Concurrently, Cornwallis had established a base of operations at Yorktown, hoping for resupply and reinforcement by sea. The French victory at the Battle of the Capes on September 5, 1781, removed this possibility, and cut off Cornwallis by sea. With the arrival of American and French troops, the encirclement was complete, and the siege began on September 28, 1781. After nearly a month, Cornwallis was forced to surrender. When news of the surrender reached British Prime Minister Lord North he exclaimed, “Oh God, it’s all over.”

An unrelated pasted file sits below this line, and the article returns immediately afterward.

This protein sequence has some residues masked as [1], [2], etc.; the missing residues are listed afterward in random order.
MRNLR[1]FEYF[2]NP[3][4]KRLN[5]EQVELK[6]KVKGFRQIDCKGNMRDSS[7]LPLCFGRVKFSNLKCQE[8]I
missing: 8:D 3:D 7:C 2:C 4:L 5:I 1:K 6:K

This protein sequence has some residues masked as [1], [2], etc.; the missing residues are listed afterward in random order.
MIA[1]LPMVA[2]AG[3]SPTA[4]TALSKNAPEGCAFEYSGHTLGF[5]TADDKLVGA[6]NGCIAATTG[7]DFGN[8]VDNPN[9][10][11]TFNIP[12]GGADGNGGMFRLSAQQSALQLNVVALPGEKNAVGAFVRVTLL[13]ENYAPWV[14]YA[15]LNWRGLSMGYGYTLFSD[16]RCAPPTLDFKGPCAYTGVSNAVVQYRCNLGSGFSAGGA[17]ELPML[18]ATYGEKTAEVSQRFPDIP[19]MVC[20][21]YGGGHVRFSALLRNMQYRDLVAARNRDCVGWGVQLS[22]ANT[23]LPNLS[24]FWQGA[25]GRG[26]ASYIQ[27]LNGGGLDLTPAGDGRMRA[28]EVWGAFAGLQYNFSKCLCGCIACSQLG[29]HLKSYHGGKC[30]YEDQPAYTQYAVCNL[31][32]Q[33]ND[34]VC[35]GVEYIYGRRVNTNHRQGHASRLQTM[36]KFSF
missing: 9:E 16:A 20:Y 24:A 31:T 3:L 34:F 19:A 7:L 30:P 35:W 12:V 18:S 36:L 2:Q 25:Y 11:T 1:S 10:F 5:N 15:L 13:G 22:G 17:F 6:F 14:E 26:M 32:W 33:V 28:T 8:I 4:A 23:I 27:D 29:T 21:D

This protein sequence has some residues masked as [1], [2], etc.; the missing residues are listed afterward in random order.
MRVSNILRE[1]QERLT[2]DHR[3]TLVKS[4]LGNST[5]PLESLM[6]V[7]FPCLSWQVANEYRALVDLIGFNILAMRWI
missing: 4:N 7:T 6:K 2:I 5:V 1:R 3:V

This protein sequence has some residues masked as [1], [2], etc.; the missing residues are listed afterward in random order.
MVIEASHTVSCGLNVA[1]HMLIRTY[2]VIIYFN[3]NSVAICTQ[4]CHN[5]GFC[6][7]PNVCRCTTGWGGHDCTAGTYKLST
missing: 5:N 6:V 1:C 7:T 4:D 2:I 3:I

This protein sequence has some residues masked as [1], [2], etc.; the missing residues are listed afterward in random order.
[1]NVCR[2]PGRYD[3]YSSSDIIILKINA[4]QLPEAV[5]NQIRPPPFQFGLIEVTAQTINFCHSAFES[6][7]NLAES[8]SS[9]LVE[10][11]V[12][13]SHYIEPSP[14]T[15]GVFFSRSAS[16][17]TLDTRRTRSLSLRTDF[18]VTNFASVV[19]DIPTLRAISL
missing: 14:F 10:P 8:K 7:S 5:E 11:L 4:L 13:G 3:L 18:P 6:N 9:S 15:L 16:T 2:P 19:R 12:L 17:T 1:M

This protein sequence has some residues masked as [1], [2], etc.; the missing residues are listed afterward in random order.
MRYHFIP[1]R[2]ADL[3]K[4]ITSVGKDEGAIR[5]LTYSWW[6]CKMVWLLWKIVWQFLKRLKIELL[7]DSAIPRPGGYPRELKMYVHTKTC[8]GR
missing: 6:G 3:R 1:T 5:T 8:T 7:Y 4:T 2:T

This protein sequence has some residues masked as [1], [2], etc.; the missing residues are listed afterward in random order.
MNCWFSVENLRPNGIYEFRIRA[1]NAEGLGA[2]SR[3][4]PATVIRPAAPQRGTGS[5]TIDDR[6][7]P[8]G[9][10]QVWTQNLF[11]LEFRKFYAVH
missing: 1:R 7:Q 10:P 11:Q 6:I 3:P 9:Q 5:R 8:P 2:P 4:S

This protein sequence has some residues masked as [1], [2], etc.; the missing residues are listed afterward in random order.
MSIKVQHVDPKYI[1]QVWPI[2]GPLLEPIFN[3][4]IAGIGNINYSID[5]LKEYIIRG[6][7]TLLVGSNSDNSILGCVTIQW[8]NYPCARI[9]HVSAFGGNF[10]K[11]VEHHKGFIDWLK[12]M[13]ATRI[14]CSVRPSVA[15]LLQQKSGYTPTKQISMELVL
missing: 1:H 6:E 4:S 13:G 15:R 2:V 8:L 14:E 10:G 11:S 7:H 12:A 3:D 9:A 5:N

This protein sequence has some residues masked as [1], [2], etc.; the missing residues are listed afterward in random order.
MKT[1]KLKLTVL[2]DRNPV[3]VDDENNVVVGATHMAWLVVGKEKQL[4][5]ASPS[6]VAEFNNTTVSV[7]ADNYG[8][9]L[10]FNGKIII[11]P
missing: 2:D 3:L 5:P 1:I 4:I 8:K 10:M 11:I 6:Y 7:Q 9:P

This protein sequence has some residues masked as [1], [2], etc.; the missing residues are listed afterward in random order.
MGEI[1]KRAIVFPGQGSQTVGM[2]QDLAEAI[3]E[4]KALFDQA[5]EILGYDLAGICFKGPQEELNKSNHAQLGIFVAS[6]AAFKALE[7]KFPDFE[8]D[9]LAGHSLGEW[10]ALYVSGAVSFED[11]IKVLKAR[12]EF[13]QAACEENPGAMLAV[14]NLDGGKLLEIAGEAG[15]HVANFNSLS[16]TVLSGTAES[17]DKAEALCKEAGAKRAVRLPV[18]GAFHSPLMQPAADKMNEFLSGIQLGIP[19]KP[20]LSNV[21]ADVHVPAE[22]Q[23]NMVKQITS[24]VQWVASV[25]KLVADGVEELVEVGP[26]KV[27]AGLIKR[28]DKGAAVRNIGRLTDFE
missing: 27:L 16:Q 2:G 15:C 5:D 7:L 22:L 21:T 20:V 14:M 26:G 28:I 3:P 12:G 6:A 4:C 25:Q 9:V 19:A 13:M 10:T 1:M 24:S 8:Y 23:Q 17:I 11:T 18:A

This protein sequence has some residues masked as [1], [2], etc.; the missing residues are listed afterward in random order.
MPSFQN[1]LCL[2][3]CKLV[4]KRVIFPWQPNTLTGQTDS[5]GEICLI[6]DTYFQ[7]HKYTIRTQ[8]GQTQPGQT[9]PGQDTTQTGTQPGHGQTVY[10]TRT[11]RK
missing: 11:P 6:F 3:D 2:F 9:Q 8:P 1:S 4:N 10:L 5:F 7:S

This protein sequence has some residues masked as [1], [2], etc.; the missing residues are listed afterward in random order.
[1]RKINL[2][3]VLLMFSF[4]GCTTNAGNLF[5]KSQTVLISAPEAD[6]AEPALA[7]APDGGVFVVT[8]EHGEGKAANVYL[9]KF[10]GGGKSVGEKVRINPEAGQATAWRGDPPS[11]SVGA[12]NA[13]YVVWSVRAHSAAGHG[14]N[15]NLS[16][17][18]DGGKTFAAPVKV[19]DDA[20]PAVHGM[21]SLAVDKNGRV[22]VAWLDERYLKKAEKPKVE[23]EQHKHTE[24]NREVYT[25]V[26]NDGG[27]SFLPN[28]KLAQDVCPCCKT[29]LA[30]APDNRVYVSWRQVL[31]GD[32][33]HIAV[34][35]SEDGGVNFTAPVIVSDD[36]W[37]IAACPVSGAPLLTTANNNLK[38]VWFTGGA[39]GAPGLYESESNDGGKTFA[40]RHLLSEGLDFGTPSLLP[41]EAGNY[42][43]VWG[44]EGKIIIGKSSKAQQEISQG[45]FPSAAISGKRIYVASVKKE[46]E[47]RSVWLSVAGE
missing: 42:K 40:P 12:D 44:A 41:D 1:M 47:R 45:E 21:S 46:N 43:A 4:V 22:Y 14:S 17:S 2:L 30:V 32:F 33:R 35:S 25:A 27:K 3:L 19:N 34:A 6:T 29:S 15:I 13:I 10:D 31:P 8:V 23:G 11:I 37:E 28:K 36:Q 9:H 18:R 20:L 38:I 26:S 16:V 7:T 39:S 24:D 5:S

While the war continued until the Treaty of Paris in 1783, Yorktown marked the collapse of the British war efforts. The British “Southern Strategy,” while initially promising, had ended in utter failure.  The fight for independence in the Southern Colonies was long, bloody and brutal but ultimately paved the way for American victory.